Urnov et al. are trying to effect gene therapy - where a mutation causing a genetic form of severe combined immunideficiency (SCID) (also known as the bubble boy syndrome). Affected SCID patients can have little to no immunity to infection what so ever. SCID in this case is caused by a single site mutation in the IL2R-gamma gene.
Their method is to use a DNA binding protein (containing zinc finger domains that bind the DNA) which attracts a DNA repair enzyme.
The result is that 18% of the cells have the SCID gene repaired. This would have been a trivial result if they had applied selection, which generally refers to any method which eliminates cells which were not affected (in this case having their DNA repaired) by a transformation like their treatment. They claim that 18% of all the cells were repaired (I assume this is in a cell culture). This implies that if their treatment were applied to living tissue, 18% of the cells would be repaired in situ, which should be enough to restore immune function.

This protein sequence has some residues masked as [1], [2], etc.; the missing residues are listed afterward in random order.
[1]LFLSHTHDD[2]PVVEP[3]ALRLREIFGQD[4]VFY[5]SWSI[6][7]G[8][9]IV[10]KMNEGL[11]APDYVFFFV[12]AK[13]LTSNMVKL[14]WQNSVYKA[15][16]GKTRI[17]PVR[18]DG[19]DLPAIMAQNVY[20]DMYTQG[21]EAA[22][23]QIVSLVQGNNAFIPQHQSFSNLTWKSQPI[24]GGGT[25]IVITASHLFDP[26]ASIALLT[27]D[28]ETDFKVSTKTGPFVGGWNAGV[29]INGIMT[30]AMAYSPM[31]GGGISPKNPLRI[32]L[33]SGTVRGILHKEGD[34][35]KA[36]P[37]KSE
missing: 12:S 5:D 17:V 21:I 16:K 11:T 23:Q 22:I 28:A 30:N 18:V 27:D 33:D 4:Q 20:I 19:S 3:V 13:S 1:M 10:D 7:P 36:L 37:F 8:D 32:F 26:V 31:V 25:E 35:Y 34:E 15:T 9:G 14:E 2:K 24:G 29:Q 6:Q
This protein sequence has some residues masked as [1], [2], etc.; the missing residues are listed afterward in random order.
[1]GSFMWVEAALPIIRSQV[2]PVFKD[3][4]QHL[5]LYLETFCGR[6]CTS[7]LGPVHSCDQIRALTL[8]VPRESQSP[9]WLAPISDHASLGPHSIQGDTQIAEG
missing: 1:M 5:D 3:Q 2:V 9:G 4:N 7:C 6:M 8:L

While its possible to apply a selection method to gene therapy, it would be far better if you did not. Cancer chemotherapy for instance is a selection based treatment for instance, relying on toxins which kill fast dividing or growing cells preferentially, leaving the slower growing tissues relatively viable. Still its quite toxic and disruptive to the patient.